North East Atlantic Fisheries Commission fails to sufficiently protect deep-sea stocks and biodiversity

Published on November 21, 2006

NEAFC, the intergovernmental commission responsible for managing deep-water fishing in the North East Atlantic, made some progress on improving the protection of deep-water fish and corals last week. However it failed to deliver some much needed tougher decisions to protect deep-sea biodiversity.

The proposal to close the fishery on the highly vulnerable stocks of Orange Roughy, the proposal to close two areas, Rockall and Hatton banks, with cold-water coral reefs to bottom trawling and the proposal to stop the expansion of destructive deep-water fisheries into new, previously unexploited areas, were all compromised. The proposals all came from it’s own working groups based on scientific advice from ICES.

The meeting also failed to act on ICES advice to stop fishing for blue ling and deep-water sharks and to dramatically scale-down fishing activity on all other deep-water stocks in the NEAFC area.

The meeting refused to stop the expansion of deepwater fisheries into new areas, and only agreed to reduce current levels of overall fishing effort by a meagre 5 %. This is far from the proposal.

In the case of Orange Roughy, the Faroe Islands refused to agree to a prohibition, despite having only one boat that targets the species. Instead they chose short-term self-interest, with a view to mining the stocks of this incredibly vulnerable species in the future. The meeting therefore agreed to an interim suspension of the fishery (while it is out of season anyway) until an Extraordinary Meeting of NEAFC in June 2007 revisits the issue.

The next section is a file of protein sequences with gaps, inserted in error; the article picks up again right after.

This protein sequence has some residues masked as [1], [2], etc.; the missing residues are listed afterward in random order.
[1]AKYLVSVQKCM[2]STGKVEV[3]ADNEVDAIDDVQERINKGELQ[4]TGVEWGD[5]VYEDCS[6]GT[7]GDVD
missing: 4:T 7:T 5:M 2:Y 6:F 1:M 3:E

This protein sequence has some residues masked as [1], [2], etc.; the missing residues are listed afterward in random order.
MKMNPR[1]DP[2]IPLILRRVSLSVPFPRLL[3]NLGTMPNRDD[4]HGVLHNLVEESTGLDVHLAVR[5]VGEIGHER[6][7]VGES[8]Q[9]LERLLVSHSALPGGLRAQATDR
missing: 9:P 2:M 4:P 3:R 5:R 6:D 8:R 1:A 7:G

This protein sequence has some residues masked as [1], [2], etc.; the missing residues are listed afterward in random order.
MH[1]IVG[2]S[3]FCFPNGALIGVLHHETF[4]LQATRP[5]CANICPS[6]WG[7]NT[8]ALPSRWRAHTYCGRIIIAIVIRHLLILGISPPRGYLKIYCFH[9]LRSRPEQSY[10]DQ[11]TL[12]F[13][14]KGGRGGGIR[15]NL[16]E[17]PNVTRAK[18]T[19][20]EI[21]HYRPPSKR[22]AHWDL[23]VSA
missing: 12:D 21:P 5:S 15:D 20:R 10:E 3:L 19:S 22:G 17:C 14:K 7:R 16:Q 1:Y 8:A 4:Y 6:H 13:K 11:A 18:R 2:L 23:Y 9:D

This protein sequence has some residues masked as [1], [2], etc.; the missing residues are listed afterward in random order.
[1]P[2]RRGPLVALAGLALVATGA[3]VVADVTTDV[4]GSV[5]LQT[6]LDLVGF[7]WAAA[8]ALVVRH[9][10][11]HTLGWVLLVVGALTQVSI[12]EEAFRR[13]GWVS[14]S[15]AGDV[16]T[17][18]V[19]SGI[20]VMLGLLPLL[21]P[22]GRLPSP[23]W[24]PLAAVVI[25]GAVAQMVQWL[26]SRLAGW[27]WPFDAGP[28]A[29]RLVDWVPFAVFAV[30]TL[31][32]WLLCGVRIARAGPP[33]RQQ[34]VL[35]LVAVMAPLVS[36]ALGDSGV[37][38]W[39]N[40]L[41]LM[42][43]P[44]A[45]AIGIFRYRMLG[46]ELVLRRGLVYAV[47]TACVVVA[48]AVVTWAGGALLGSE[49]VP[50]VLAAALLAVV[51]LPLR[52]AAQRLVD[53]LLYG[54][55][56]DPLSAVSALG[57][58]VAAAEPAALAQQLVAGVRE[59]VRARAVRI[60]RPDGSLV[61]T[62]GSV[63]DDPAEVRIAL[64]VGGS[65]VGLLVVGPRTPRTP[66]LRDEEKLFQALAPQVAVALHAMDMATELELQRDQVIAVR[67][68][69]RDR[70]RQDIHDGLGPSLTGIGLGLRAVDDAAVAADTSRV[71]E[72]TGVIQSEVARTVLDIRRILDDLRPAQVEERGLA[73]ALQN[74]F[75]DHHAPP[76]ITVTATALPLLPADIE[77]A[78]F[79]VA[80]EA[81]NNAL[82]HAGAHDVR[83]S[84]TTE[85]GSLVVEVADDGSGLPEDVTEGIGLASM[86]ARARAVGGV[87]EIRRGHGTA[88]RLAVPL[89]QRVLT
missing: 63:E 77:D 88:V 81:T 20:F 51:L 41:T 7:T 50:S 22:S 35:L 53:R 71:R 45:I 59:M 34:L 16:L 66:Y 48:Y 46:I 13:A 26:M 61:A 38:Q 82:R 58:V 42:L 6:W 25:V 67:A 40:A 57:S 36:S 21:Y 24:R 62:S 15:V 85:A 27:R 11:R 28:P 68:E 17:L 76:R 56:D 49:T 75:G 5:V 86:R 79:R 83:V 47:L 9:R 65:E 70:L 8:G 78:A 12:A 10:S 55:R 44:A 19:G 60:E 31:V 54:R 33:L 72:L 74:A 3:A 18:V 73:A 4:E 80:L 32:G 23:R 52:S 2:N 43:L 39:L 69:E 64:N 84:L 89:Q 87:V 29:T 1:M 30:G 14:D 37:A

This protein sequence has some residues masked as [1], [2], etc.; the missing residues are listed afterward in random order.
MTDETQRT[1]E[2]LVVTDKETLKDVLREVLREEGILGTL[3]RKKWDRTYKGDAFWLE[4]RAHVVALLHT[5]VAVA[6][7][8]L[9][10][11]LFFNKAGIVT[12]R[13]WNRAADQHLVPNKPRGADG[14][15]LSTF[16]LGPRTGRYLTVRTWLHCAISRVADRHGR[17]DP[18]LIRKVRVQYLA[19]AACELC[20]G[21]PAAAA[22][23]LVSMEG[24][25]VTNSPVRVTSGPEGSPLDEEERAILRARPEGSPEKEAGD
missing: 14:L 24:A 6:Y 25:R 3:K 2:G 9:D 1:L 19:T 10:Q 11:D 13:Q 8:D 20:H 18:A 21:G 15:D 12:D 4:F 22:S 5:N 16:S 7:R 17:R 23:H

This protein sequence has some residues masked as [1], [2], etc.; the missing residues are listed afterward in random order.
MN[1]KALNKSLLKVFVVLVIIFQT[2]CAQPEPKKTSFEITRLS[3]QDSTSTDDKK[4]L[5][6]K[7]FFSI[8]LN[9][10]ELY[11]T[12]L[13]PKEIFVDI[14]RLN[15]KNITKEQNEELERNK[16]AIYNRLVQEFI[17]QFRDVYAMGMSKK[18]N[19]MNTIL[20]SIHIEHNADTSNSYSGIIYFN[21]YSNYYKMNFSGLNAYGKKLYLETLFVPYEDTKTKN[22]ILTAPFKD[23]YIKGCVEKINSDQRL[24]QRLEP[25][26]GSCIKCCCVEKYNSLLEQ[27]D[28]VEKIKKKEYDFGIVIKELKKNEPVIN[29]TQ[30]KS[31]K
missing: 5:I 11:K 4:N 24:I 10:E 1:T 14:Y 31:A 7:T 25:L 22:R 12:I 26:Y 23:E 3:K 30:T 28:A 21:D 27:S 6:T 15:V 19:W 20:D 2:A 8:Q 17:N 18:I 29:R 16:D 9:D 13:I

A similarly selfish refusal by Russia, who failed to agree with the EU proposal for closure of the coral rich south west Rockall Bank where they fish intensively, led the meeting to leave that area open for further destruction and only close the other proposed areas.

Activities at NEAFC will be watched carefully by the United Nations (UN) General Assembly, which is currently negotiating global measures to protect deep-water habitats from bottom trawling. “The assumption at the UN is that regional fisheries management authorities are best placed to protect vulnerable habitats from bottom trawling, but NEAFC has shown yet again that it lacks both the political will and the institutional arrangements necessary to fully protect deep-water stocks and the wider environment”, said Dr Monica Verbeek, Fisheries Policy Officer at Seas At Risk, an environmental organisation based in Brussels.

In a related development the EU Fisheries Council will meet today to negotiate the 2007 and 2008 Total Allowable Catches (TACs) and quotas for deep-water fisheries in European waters. The outcome of NEAFC’s Annual Meeting is disappointing, but now the EU must show that they at least are capable of providing real protection for the deep-sea, one of the richest but most vulnerable environments on the planet.